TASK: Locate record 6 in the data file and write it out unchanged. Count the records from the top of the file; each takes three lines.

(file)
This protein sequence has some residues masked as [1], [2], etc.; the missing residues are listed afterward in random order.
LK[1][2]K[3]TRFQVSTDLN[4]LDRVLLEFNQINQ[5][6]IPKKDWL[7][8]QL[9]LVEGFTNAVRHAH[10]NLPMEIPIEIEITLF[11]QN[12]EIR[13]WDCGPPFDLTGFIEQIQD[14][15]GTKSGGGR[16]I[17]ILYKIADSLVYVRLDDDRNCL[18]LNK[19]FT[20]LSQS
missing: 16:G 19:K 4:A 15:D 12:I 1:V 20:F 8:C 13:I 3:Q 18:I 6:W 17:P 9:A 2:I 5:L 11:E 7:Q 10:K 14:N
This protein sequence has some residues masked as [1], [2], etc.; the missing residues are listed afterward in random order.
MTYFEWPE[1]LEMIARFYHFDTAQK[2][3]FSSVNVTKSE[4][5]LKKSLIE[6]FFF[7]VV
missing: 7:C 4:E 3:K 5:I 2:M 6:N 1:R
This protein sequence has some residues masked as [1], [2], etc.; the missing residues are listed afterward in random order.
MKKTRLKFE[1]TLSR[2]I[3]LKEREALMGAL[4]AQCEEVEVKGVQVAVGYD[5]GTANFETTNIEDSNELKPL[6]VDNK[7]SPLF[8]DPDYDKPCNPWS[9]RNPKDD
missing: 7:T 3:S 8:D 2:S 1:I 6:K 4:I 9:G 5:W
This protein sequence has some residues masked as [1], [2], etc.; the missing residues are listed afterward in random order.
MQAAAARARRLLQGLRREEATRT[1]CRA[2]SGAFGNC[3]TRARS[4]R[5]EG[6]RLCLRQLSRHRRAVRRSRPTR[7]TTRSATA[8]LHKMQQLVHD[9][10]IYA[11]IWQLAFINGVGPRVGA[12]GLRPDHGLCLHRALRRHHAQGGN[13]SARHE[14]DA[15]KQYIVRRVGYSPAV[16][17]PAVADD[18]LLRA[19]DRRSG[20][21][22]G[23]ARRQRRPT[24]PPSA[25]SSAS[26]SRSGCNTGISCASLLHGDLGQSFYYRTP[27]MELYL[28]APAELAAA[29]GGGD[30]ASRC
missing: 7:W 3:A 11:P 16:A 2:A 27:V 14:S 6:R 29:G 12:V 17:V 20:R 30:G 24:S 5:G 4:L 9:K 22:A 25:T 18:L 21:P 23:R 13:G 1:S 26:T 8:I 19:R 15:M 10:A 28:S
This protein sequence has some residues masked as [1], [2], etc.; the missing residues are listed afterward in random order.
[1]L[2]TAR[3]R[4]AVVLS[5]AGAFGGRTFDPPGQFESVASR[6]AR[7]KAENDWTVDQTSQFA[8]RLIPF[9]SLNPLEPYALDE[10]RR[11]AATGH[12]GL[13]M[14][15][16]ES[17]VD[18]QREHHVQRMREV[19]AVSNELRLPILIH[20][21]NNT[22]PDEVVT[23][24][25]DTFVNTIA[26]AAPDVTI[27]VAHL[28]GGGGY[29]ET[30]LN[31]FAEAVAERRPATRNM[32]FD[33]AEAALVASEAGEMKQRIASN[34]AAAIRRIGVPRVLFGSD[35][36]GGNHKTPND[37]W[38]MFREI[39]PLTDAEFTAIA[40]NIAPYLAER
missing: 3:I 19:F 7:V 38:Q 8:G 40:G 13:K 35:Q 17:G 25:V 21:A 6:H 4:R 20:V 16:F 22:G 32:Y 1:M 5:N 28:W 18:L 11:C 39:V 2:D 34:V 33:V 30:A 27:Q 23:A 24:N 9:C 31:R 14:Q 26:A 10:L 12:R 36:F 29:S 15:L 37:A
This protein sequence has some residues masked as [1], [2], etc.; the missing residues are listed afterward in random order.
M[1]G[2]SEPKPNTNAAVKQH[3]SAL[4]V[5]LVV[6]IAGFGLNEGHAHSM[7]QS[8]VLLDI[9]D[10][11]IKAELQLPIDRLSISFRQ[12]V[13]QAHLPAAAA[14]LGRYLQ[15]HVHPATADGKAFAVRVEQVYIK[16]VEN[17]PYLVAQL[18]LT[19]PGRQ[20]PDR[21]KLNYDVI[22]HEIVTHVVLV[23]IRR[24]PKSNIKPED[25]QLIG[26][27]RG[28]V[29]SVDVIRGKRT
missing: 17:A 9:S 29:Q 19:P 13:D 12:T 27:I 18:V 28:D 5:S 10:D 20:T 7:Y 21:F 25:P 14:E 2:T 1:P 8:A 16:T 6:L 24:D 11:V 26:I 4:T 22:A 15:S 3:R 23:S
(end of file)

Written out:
This protein sequence has some residues masked as [1], [2], etc.; the missing residues are listed afterward in random order.
M[1]G[2]SEPKPNTNAAVKQH[3]SAL[4]V[5]LVV[6]IAGFGLNEGHAHSM[7]QS[8]VLLDI[9]D[10][11]IKAELQLPIDRLSISFRQ[12]V[13]QAHLPAAAA[14]LGRYLQ[15]HVHPATADGKAFAVRVEQVYIK[16]VEN[17]PYLVAQL[18]LT[19]PGRQ[20]PDR[21]KLNYDVI[22]HEIVTHVVLV[23]IRR[24]PKSNIKPED[25]QLIG[26][27]RG[28]V[29]SVDVIRGKRT
missing: 17:A 9:S 29:Q 19:P 13:D 12:T 27:I 18:V 28:D 5:S 10:D 20:T 7:Y 21:F 25:P 14:E 2:T 1:P 8:A 16:T 6:L 24:D 11:V 26:I 4:T 22:A 15:S 3:R 23:S